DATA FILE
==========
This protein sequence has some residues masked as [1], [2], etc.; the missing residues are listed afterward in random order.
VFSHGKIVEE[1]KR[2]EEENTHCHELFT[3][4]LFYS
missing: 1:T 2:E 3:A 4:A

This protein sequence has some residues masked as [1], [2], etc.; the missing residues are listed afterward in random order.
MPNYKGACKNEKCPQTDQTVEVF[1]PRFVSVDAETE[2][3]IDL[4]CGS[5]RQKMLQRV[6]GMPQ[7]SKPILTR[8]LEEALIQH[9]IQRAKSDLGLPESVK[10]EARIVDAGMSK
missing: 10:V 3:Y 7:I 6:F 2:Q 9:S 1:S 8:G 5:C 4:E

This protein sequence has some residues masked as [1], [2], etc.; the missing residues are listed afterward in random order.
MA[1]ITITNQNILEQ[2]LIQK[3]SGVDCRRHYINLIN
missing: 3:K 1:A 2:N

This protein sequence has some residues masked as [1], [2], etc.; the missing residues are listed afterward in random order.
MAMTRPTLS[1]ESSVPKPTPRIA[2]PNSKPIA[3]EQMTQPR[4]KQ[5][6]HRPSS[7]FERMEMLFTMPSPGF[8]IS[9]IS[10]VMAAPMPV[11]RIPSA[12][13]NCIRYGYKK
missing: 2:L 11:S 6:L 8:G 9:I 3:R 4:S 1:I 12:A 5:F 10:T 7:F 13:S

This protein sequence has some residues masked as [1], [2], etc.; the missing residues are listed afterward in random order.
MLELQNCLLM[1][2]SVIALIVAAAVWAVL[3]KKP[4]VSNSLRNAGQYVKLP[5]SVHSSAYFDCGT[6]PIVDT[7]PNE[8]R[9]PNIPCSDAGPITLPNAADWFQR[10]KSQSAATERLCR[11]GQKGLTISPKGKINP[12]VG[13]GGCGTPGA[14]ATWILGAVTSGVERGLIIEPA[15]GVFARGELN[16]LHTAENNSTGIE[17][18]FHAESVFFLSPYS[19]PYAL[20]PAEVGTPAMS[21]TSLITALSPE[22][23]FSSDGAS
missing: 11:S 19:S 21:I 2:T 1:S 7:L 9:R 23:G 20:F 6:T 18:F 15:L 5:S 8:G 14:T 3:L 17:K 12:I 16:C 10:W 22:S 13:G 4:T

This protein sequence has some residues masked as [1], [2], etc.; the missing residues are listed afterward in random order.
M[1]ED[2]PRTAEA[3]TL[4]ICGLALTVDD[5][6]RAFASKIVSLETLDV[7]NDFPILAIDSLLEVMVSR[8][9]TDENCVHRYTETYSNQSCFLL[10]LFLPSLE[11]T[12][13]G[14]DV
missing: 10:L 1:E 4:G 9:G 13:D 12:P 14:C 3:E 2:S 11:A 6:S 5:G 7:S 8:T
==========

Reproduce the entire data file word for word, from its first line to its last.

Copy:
This protein sequence has some residues masked as [1], [2], etc.; the missing residues are listed afterward in random order.
VFSHGKIVEE[1]KR[2]EEENTHCHELFT[3][4]LFYS
missing: 1:T 2:E 3:A 4:A

This protein sequence has some residues masked as [1], [2], etc.; the missing residues are listed afterward in random order.
MPNYKGACKNEKCPQTDQTVEVF[1]PRFVSVDAETE[2][3]IDL[4]CGS[5]RQKMLQRV[6]GMPQ[7]SKPILTR[8]LEEALIQH[9]IQRAKSDLGLPESVK[10]EARIVDAGMSK
missing: 10:V 3:Y 7:I 6:F 2:Q 9:S 1:S 8:G 5:C 4:E

This protein sequence has some residues masked as [1], [2], etc.; the missing residues are listed afterward in random order.
MA[1]ITITNQNILEQ[2]LIQK[3]SGVDCRRHYINLIN
missing: 3:K 1:A 2:N

This protein sequence has some residues masked as [1], [2], etc.; the missing residues are listed afterward in random order.
MAMTRPTLS[1]ESSVPKPTPRIA[2]PNSKPIA[3]EQMTQPR[4]KQ[5][6]HRPSS[7]FERMEMLFTMPSPGF[8]IS[9]IS[10]VMAAPMPV[11]RIPSA[12][13]NCIRYGYKK
missing: 2:L 11:S 6:L 8:G 9:I 3:R 4:S 1:I 12:A 5:F 10:T 7:F 13:S

This protein sequence has some residues masked as [1], [2], etc.; the missing residues are listed afterward in random order.
MLELQNCLLM[1][2]SVIALIVAAAVWAVL[3]KKP[4]VSNSLRNAGQYVKLP[5]SVHSSAYFDCGT[6]PIVDT[7]PNE[8]R[9]PNIPCSDAGPITLPNAADWFQR[10]KSQSAATERLCR[11]GQKGLTISPKGKINP[12]VG[13]GGCGTPGA[14]ATWILGAVTSGVERGLIIEPA[15]GVFARGELN[16]LHTAENNSTGIE[17][18]FHAESVFFLSPYS[19]PYAL[20]PAEVGTPAMS[21]TSLITALSPE[22][23]FSSDGAS
missing: 11:S 19:S 21:I 2:T 1:S 7:L 9:R 23:G 20:F 6:T 18:F 15:L 5:S 8:G 14:T 3:L 17:K 12:I 16:C 10:W 22:S 13:G 4:T

This protein sequence has some residues masked as [1], [2], etc.; the missing residues are listed afterward in random order.
M[1]ED[2]PRTAEA[3]TL[4]ICGLALTVDD[5][6]RAFASKIVSLETLDV[7]NDFPILAIDSLLEVMVSR[8][9]TDENCVHRYTETYSNQSCFLL[10]LFLPSLE[11]T[12][13]G[14]DV
missing: 10:L 1:E 4:G 9:G 13:D 12:P 14:C 3:E 2:S 11:A 6:S 5:G 7:S 8:T